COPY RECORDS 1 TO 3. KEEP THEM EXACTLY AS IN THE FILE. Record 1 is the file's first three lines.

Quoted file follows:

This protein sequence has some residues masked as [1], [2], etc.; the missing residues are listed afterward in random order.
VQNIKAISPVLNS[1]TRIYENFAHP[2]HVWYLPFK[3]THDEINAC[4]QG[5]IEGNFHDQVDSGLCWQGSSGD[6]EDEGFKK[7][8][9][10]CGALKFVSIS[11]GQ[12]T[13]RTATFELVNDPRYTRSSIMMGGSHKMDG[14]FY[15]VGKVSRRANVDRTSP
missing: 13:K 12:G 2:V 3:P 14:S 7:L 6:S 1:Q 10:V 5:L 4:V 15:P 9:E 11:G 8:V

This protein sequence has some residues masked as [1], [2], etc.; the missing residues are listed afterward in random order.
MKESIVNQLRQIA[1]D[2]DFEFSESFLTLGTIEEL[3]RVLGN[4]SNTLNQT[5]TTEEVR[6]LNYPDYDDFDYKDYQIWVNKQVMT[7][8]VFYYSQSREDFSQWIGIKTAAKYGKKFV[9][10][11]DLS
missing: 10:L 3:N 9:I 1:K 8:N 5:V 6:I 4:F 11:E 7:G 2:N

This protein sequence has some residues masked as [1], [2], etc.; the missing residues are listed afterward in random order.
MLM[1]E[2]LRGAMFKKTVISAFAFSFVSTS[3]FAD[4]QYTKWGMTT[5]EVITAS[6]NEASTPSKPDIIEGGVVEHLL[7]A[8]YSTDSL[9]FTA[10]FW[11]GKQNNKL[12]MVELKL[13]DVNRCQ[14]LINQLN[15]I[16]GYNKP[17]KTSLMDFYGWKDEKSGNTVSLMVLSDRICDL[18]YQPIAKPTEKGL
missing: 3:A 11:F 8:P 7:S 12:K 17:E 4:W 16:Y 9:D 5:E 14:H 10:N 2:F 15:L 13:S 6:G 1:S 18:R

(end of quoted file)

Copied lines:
This protein sequence has some residues masked as [1], [2], etc.; the missing residues are listed afterward in random order.
VQNIKAISPVLNS[1]TRIYENFAHP[2]HVWYLPFK[3]THDEINAC[4]QG[5]IEGNFHDQVDSGLCWQGSSGD[6]EDEGFKK[7][8][9][10]CGALKFVSIS[11]GQ[12]T[13]RTATFELVNDPRYTRSSIMMGGSHKMDG[14]FY[15]VGKVSRRANVDRTSP
missing: 13:K 12:G 2:V 3:P 14:S 7:L 6:S 1:Q 10:V 5:L 4:V 15:P 9:E 11:G 8:V

This protein sequence has some residues masked as [1], [2], etc.; the missing residues are listed afterward in random order.
MKESIVNQLRQIA[1]D[2]DFEFSESFLTLGTIEEL[3]RVLGN[4]SNTLNQT[5]TTEEVR[6]LNYPDYDDFDYKDYQIWVNKQVMT[7][8]VFYYSQSREDFSQWIGIKTAAKYGKKFV[9][10][11]DLS
missing: 10:L 3:N 9:I 1:K 8:N 5:V 6:I 4:F 11:E 7:G 2:N

This protein sequence has some residues masked as [1], [2], etc.; the missing residues are listed afterward in random order.
MLM[1]E[2]LRGAMFKKTVISAFAFSFVSTS[3]FAD[4]QYTKWGMTT[5]EVITAS[6]NEASTPSKPDIIEGGVVEHLL[7]A[8]YSTDSL[9]FTA[10]FW[11]GKQNNKL[12]MVELKL[13]DVNRCQ[14]LINQLN[15]I[16]GYNKP[17]KTSLMDFYGWKDEKSGNTVSLMVLSDRICDL[18]YQPIAKPTEKGL
missing: 3:A 11:F 8:P 7:S 12:K 17:E 4:W 16:Y 9:D 5:E 14:H 10:N 2:F 15:L 13:S 6:G 1:S 18:R